By Bridget D. Furbee
A good outcome for oil and gas operators in West Virginia was provided by the U.S. Court of Appeals for the Fourth Circuit on May 7, 2013. Referencing "... longstanding West Virginia law," the Court affirmed the validity of a 1933 lease finding "... the quantity of production is irrelevant to the expiration of the secondary term ..." of a flat-rate mineral lease. Despite the language in the term or "habendum" clause that extended the term "... as long thereafter as oil or gas ... is produced ...," the 4th Circuit found that production was not required if the quarterly flat-rate rentals were paid. The royalty provision required payments of $75 "... each three months in advance for the gas from each and every well drilled ... while the gas from said well is marketed and used."Charles and Martha Wellman also sought rescission of the lease due to alleged late or missing checks. However, Judge Robert Chambers, U.S. District Court Judge for the Southern District of W.Va., found that the Wellmans' acceptance and cashing of later checks effectively ratified any breach that may have occurred under the lease. With regard to payments after the ratification, the Court found no credible evidence to rebut the producer's evidence that payments were made in accordance with the lease. As an unpublished (per curiam) opinion, Wellman v. Bobcat Oil & Gas, Inc., No. 12-1533 [enhanced version available to lexis.com subscribers], does not provide binding precedent in the circuit. Nonetheless, the 4th Circuit affirmed summary judgment in favor of the producer based on longstanding W. Va. law and its "general disfavor" of oil and gas lease forfeitures.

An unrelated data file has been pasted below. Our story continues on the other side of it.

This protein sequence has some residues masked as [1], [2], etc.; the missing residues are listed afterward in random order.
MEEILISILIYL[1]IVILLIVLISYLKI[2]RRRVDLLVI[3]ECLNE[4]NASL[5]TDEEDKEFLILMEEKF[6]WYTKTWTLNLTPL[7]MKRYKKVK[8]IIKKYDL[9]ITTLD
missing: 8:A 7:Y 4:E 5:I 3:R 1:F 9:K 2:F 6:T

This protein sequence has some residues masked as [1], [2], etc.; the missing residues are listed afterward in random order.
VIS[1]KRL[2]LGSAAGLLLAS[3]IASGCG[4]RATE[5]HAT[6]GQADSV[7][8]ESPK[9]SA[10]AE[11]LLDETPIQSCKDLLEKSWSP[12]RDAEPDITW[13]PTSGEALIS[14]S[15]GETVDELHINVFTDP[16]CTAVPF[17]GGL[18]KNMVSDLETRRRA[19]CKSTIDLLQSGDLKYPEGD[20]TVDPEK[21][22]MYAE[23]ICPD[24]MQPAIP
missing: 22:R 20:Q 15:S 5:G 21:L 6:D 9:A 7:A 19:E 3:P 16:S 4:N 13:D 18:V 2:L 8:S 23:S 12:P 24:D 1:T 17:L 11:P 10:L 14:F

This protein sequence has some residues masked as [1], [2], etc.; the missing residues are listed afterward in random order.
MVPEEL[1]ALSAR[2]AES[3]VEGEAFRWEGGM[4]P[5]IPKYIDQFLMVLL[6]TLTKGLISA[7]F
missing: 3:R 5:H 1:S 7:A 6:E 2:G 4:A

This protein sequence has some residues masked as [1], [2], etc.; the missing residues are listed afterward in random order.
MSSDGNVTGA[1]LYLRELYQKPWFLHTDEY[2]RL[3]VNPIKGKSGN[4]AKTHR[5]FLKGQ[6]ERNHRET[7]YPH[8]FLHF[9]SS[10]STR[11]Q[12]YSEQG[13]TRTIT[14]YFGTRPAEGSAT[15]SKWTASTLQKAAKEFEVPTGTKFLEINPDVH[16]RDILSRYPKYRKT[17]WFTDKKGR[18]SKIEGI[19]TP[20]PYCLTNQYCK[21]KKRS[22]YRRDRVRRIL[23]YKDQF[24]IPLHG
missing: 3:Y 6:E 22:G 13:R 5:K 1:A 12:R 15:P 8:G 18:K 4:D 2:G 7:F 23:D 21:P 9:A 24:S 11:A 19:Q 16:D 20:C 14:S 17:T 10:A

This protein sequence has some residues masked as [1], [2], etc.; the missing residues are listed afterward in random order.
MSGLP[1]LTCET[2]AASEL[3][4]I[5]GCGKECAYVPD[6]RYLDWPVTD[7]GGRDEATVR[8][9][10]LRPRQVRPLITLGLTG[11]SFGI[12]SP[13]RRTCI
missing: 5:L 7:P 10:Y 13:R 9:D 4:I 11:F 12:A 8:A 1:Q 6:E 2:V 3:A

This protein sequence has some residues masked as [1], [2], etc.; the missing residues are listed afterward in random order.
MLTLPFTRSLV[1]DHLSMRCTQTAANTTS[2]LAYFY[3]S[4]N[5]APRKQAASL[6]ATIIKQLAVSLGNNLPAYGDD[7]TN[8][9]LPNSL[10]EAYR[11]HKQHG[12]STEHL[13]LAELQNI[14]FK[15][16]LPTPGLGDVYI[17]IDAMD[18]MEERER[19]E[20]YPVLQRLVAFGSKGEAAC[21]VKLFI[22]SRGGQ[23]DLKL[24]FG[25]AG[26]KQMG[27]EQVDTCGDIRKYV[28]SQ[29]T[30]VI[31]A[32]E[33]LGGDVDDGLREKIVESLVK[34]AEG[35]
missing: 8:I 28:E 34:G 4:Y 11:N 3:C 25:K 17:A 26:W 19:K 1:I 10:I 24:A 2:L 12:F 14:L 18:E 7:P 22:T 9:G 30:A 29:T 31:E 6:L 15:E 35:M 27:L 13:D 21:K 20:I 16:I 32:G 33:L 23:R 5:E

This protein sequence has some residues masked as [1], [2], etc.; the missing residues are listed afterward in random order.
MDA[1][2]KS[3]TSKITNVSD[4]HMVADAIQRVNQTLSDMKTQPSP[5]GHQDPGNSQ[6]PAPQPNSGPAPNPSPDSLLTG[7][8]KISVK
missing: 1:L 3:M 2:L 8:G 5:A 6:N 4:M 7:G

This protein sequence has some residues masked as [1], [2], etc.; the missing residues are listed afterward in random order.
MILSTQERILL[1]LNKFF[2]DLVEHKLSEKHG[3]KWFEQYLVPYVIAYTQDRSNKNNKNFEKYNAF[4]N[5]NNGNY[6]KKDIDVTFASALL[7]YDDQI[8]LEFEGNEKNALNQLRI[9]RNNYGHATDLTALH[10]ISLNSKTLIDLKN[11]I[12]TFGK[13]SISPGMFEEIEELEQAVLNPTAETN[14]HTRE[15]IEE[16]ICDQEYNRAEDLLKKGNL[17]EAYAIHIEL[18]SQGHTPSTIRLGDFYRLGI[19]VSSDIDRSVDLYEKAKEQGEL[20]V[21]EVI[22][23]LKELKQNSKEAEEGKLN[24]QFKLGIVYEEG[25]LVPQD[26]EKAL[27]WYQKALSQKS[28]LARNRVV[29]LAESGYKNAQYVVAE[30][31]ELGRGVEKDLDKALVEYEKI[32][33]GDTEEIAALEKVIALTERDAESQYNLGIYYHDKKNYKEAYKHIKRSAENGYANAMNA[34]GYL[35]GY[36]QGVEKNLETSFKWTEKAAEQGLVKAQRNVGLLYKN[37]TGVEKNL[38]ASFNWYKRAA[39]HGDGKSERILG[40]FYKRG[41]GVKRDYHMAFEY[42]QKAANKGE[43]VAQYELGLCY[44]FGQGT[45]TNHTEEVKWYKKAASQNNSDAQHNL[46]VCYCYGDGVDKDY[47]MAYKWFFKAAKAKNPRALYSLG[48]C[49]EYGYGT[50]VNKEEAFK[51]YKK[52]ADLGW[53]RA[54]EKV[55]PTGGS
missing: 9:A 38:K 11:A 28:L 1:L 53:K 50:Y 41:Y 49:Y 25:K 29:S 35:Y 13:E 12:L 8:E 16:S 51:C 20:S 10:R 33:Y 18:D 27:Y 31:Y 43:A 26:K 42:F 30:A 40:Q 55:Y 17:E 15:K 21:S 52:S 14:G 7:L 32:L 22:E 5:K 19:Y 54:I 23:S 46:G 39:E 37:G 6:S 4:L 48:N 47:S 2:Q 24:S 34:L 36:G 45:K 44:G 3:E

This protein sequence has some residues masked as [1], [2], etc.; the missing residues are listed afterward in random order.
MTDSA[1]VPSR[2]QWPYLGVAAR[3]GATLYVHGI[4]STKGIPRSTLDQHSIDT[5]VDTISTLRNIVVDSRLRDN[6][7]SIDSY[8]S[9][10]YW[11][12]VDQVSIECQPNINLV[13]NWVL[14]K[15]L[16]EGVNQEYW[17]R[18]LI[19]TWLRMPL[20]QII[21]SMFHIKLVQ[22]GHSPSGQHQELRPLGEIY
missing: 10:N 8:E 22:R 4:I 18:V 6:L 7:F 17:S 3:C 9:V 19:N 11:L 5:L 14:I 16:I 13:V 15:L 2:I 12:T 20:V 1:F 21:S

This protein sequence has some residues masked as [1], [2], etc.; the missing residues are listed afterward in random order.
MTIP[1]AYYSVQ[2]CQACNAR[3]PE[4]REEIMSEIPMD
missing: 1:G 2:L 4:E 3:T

Bridget Furbee focuses her practice in the area of energy law. She is the former in-house counsel for a major Fortune 500 energy company and has extensive experience in major transactions as well as litigation in the oil and gas industries.
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